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Thoughts about Cloud Computing and Amazon S3

Cloud computing is one of the rages online nowadays, with tons of applications hopping onto the bandwagon with services like Amazon S3. Wikipedia defines cloud computing as "a style of computing in which IT-related capabilities are provided 'as a service', allowing users to access technology-enabled services from the Internet ('in the cloud') without knowledge of, expertise with, or control over the technology infrastructure that supports them". Basically, cloud computing is storing information in the "cloud" or a centralised location and then accessing it from that centralised location. The best example of cloud computing is Amazon S3 (external link), a service that many websites and online applications use for cheap, centralised, and scalable online storage. Most web applications in a way are examples of cloud computing because the user's data is stored online by the application rather than on the user's computer.

There has been a lot of criticism of cloud computing recently, especially over the reliability of the model in general. For example, if all of your users' data is stored centrally and that central location fails, then all of your users are going to be quite angry. On the other hand, when each user stores their own data on their own computer, the chance of all their data being lost simultaneously is highly improbable. Amazon S3 itself has had numerous outages and occurrences of data loss that have left the Web 2.0 community on its knees. Once Amazon S3 goes down, so do the thousands of web applications based off of it. Sure, the storage is dirt cheap and completely scalable, but are you willing to risk data loss and outages?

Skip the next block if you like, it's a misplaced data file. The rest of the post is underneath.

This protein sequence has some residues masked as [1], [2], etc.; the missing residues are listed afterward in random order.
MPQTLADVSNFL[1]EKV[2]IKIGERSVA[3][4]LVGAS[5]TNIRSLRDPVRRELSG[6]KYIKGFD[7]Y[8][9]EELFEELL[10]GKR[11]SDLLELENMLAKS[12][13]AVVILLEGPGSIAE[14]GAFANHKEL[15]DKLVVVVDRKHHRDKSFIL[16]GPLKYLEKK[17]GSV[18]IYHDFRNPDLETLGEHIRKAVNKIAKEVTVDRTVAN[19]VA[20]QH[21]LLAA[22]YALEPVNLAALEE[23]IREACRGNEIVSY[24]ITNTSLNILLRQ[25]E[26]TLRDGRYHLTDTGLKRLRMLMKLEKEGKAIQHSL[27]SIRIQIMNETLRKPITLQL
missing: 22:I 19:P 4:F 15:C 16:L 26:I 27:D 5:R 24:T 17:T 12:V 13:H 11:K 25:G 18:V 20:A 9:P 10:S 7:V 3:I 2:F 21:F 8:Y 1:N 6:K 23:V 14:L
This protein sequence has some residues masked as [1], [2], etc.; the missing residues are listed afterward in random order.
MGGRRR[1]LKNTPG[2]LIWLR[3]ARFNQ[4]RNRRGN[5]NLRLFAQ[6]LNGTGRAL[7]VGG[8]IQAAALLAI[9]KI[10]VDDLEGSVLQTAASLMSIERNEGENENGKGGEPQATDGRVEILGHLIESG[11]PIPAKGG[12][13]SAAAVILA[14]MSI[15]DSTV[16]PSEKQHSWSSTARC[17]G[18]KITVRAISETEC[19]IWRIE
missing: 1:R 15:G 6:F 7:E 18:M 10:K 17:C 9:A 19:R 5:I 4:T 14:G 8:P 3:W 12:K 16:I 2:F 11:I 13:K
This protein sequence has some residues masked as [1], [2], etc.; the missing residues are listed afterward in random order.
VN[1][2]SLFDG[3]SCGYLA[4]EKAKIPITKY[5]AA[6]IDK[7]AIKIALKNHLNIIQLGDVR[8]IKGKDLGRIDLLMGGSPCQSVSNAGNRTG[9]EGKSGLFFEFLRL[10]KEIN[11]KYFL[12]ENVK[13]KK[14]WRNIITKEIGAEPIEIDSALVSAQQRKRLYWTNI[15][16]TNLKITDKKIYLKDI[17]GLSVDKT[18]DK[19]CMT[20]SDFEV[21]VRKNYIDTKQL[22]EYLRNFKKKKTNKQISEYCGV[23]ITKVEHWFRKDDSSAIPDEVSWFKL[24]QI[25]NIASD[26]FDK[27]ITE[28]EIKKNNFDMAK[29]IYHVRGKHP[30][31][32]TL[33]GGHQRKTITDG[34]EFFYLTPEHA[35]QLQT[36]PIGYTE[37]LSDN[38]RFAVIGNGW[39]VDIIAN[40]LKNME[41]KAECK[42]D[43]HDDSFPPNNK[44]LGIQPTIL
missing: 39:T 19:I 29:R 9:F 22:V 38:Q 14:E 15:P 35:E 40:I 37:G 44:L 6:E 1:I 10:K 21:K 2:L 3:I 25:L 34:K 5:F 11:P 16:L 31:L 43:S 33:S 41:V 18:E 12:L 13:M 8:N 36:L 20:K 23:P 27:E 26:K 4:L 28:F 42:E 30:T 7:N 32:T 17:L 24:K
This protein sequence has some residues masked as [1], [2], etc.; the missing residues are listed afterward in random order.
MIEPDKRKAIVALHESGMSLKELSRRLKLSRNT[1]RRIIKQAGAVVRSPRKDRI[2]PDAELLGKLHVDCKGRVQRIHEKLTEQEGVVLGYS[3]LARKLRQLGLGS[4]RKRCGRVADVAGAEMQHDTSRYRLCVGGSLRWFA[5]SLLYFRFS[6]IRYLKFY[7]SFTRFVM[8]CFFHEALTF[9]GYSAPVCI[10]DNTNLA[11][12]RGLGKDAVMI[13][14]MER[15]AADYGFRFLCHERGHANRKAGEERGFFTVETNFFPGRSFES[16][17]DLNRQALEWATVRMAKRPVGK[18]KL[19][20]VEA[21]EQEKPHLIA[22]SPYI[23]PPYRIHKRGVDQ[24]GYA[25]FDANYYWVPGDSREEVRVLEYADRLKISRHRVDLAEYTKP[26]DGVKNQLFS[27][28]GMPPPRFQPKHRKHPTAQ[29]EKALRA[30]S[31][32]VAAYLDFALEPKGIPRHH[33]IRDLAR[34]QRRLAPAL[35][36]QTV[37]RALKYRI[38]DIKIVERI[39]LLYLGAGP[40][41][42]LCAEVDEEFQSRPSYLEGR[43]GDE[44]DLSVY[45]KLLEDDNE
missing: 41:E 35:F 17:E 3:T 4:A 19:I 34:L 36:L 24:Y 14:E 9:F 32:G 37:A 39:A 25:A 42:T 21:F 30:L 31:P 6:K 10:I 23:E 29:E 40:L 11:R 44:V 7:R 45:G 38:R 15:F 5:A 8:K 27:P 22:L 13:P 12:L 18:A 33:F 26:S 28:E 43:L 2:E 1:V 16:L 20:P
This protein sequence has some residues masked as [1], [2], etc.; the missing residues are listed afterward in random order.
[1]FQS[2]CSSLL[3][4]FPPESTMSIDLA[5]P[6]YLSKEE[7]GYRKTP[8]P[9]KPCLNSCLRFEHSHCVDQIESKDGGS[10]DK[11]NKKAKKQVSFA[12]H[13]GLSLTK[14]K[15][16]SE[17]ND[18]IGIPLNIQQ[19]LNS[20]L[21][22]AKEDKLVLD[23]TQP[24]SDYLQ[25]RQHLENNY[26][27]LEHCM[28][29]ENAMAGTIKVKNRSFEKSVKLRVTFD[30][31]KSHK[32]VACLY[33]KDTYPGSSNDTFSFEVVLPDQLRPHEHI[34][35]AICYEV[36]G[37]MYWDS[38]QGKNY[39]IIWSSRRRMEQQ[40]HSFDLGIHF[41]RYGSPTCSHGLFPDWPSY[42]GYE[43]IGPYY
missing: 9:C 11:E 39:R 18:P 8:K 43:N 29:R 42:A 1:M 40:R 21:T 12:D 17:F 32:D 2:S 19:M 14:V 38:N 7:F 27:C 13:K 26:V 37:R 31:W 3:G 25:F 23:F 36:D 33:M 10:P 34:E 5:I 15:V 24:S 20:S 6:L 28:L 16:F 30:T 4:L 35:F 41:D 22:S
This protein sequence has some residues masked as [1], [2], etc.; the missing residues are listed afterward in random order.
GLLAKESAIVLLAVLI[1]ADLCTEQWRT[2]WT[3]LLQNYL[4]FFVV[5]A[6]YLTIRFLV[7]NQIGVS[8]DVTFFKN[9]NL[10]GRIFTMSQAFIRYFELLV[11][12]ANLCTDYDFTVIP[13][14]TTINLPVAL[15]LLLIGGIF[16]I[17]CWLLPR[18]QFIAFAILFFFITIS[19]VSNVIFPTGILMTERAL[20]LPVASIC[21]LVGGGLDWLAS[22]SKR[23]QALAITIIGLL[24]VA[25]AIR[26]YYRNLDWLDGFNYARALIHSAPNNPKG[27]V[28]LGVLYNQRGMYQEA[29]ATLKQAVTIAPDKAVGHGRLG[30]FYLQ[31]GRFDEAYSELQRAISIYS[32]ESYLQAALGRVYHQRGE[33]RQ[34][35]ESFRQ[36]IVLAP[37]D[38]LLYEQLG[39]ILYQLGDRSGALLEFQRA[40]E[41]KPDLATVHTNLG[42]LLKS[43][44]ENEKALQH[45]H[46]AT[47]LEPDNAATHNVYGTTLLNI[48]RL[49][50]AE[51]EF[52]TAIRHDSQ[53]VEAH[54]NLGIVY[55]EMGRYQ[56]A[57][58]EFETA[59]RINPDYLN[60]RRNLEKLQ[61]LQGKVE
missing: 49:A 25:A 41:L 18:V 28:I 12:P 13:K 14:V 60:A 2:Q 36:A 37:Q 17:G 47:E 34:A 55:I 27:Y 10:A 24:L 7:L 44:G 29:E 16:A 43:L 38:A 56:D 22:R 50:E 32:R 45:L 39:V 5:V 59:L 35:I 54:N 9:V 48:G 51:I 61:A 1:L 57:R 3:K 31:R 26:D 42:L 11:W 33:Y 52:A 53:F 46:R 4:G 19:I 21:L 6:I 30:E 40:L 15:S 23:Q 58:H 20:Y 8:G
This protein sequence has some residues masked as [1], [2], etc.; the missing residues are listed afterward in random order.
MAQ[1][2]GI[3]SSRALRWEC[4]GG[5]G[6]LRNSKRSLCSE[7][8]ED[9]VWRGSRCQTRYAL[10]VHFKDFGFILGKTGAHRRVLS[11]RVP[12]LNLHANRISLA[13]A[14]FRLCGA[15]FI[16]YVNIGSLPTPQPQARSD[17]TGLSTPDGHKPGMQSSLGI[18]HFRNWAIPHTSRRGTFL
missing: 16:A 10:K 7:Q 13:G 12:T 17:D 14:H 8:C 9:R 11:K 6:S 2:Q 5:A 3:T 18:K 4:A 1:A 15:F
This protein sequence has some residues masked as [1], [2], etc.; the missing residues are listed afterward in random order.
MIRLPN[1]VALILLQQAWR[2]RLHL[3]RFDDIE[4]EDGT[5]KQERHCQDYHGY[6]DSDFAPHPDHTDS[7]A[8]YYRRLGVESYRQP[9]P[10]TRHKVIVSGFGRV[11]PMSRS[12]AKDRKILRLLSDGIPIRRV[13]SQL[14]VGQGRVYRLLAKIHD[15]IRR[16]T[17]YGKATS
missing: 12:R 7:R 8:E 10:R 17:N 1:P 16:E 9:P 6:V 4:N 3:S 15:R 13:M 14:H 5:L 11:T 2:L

Granted, it is impossible for Amazon S3 to provide 100% uptime and they certainly are already more reliable than most web hosts. Personally, I think that cloud computing is the way to go. Amazon S3 is extremely cheap and perfect for scalability. The outages and data loss occurrences are not too numerous and Amazon is constantly improving uptime and performance. It is just a model that is more efficient than conventionally hosting one's own servers. I'm just waiting for a client project that has to utilise mass storage so that I can actually develop on Amazon S3 myself!

If you have any thoughts about cloud computing and Amazon S3, please feel free to post them below! I'm interested to see what others think.

Comments

  • How easy is it to keep a back-up of the S3 stuff yourself?

    Posted by Frans (external link) on Tue 14 Oct 2008 at 8:20

  • That would be something I don't know, but I imagine it isn't too hard. I know a lot of companies are now backing up the data in some way after that period of outages.

    Posted by Ethan Poole (external link) on Tue 14 Oct 2008 at 15:10